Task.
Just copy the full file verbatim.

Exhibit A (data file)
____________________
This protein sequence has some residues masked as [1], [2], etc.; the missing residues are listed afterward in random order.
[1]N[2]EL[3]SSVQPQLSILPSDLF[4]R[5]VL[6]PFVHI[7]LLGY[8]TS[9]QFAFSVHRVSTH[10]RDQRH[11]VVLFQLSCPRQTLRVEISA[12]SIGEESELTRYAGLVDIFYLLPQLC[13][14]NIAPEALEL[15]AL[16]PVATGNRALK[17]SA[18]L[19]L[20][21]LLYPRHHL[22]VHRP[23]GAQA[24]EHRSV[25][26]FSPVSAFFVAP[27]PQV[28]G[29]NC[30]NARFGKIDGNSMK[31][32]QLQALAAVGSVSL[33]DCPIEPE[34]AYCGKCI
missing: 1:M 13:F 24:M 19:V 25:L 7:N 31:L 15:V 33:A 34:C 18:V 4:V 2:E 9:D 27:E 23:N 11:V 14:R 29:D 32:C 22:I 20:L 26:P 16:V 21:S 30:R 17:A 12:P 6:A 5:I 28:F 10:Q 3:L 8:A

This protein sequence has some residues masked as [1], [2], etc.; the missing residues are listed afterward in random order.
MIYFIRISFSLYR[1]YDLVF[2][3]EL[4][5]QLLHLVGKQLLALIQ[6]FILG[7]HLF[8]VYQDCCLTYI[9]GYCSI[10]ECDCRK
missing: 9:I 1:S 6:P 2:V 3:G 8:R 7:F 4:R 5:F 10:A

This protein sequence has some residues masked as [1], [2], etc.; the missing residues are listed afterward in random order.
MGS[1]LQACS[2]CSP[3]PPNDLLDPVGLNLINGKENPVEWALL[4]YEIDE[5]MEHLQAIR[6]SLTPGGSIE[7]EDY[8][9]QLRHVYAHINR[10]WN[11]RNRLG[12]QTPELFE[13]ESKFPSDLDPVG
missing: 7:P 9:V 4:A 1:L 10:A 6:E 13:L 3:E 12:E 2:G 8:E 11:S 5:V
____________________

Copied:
This protein sequence has some residues masked as [1], [2], etc.; the missing residues are listed afterward in random order.
[1]N[2]EL[3]SSVQPQLSILPSDLF[4]R[5]VL[6]PFVHI[7]LLGY[8]TS[9]QFAFSVHRVSTH[10]RDQRH[11]VVLFQLSCPRQTLRVEISA[12]SIGEESELTRYAGLVDIFYLLPQLC[13][14]NIAPEALEL[15]AL[16]PVATGNRALK[17]SA[18]L[19]L[20][21]LLYPRHHL[22]VHRP[23]GAQA[24]EHRSV[25][26]FSPVSAFFVAP[27]PQV[28]G[29]NC[30]NARFGKIDGNSMK[31][32]QLQALAAVGSVSL[33]DCPIEPE[34]AYCGKCI
missing: 1:M 13:F 24:M 19:V 25:L 7:N 31:L 15:V 33:A 34:C 18:V 4:V 2:E 9:D 27:E 23:N 11:V 14:R 29:D 32:C 22:I 20:L 26:P 16:V 21:S 30:R 17:A 12:P 6:A 5:I 28:F 10:Q 3:L 8:A

This protein sequence has some residues masked as [1], [2], etc.; the missing residues are listed afterward in random order.
MIYFIRISFSLYR[1]YDLVF[2][3]EL[4][5]QLLHLVGKQLLALIQ[6]FILG[7]HLF[8]VYQDCCLTYI[9]GYCSI[10]ECDCRK
missing: 9:I 1:S 6:P 2:V 3:G 8:R 7:F 4:R 5:F 10:A

This protein sequence has some residues masked as [1], [2], etc.; the missing residues are listed afterward in random order.
MGS[1]LQACS[2]CSP[3]PPNDLLDPVGLNLINGKENPVEWALL[4]YEIDE[5]MEHLQAIR[6]SLTPGGSIE[7]EDY[8][9]QLRHVYAHINR[10]WN[11]RNRLG[12]QTPELFE[13]ESKFPSDLDPVG
missing: 7:P 9:V 4:A 1:L 10:A 6:E 13:L 3:E 12:E 2:G 8:E 11:S 5:V